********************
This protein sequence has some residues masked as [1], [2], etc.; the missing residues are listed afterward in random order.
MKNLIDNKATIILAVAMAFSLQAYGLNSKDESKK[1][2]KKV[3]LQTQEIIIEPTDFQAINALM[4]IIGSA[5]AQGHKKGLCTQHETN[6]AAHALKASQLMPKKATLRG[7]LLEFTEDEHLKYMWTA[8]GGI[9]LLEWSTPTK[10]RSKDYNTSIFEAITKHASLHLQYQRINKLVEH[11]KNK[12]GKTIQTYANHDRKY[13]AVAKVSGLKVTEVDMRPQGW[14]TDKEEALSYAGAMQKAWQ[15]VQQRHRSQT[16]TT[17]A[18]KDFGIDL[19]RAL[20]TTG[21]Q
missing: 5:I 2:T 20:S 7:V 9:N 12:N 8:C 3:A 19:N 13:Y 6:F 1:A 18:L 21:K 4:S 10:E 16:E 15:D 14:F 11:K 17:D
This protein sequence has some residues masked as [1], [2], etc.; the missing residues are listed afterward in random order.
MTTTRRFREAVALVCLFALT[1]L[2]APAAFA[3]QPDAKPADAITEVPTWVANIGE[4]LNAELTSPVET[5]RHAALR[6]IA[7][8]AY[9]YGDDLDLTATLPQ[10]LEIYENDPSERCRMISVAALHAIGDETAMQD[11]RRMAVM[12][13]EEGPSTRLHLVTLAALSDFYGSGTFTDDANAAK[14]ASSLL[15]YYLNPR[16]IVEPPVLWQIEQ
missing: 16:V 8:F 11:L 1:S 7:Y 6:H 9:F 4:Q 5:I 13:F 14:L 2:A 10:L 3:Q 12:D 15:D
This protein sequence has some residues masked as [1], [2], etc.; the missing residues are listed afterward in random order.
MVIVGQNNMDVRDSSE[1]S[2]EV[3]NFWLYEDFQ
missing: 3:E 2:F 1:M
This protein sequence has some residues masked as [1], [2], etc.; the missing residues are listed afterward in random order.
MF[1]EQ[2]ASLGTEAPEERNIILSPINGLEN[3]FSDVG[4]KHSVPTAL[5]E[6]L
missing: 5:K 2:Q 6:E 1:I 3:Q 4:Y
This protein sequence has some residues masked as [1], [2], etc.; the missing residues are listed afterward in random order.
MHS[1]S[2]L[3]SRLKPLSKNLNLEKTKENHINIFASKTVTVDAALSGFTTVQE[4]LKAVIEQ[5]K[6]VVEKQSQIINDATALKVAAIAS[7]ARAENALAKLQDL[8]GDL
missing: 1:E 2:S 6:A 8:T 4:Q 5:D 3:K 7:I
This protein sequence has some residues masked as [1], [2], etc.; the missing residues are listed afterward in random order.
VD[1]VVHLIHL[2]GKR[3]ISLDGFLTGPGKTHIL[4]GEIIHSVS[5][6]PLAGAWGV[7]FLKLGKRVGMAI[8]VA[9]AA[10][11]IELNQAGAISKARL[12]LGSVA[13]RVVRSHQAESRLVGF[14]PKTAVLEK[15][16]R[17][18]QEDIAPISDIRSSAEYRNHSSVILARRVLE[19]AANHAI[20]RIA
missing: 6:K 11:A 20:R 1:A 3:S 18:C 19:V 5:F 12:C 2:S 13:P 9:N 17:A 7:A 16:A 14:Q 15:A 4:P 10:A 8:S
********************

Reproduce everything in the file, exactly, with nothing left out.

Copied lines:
This protein sequence has some residues masked as [1], [2], etc.; the missing residues are listed afterward in random order.
MKNLIDNKATIILAVAMAFSLQAYGLNSKDESKK[1][2]KKV[3]LQTQEIIIEPTDFQAINALM[4]IIGSA[5]AQGHKKGLCTQHETN[6]AAHALKASQLMPKKATLRG[7]LLEFTEDEHLKYMWTA[8]GGI[9]LLEWSTPTK[10]RSKDYNTSIFEAITKHASLHLQYQRINKLVEH[11]KNK[12]GKTIQTYANHDRKY[13]AVAKVSGLKVTEVDMRPQGW[14]TDKEEALSYAGAMQKAWQ[15]VQQRHRSQT[16]TT[17]A[18]KDFGIDL[19]RAL[20]TTG[21]Q
missing: 5:I 2:T 20:S 7:V 9:N 12:N 8:C 3:A 19:N 13:Y 6:F 1:A 18:L 21:K 4:S 10:E 16:E 15:D 14:F 11:K 17:D
This protein sequence has some residues masked as [1], [2], etc.; the missing residues are listed afterward in random order.
MTTTRRFREAVALVCLFALT[1]L[2]APAAFA[3]QPDAKPADAITEVPTWVANIGE[4]LNAELTSPVET[5]RHAALR[6]IA[7][8]AY[9]YGDDLDLTATLPQ[10]LEIYENDPSERCRMISVAALHAIGDETAMQD[11]RRMAVM[12][13]EEGPSTRLHLVTLAALSDFYGSGTFTDDANAAK[14]ASSLL[15]YYLNPR[16]IVEPPVLWQIEQ
missing: 16:V 8:F 11:L 1:S 7:Y 6:H 9:F 4:Q 5:I 13:F 14:L 2:A 10:L 3:Q 12:D 15:D
This protein sequence has some residues masked as [1], [2], etc.; the missing residues are listed afterward in random order.
MVIVGQNNMDVRDSSE[1]S[2]EV[3]NFWLYEDFQ
missing: 3:E 2:F 1:M
This protein sequence has some residues masked as [1], [2], etc.; the missing residues are listed afterward in random order.
MF[1]EQ[2]ASLGTEAPEERNIILSPINGLEN[3]FSDVG[4]KHSVPTAL[5]E[6]L
missing: 5:K 2:Q 6:E 1:I 3:Q 4:Y
This protein sequence has some residues masked as [1], [2], etc.; the missing residues are listed afterward in random order.
MHS[1]S[2]L[3]SRLKPLSKNLNLEKTKENHINIFASKTVTVDAALSGFTTVQE[4]LKAVIEQ[5]K[6]VVEKQSQIINDATALKVAAIAS[7]ARAENALAKLQDL[8]GDL
missing: 1:E 2:S 6:A 8:T 4:Q 5:D 3:K 7:I
This protein sequence has some residues masked as [1], [2], etc.; the missing residues are listed afterward in random order.
VD[1]VVHLIHL[2]GKR[3]ISLDGFLTGPGKTHIL[4]GEIIHSVS[5][6]PLAGAWGV[7]FLKLGKRVGMAI[8]VA[9]AA[10][11]IELNQAGAISKARL[12]LGSVA[13]RVVRSHQAESRLVGF[14]PKTAVLEK[15][16]R[17][18]QEDIAPISDIRSSAEYRNHSSVILARRVLE[19]AANHAI[20]RIA
missing: 6:K 11:A 20:R 1:A 3:S 18:C 19:V 5:F 12:C 2:S 13:P 9:N 17:A 7:A 16:A 14:Q 15:A 4:P 10:A 8:S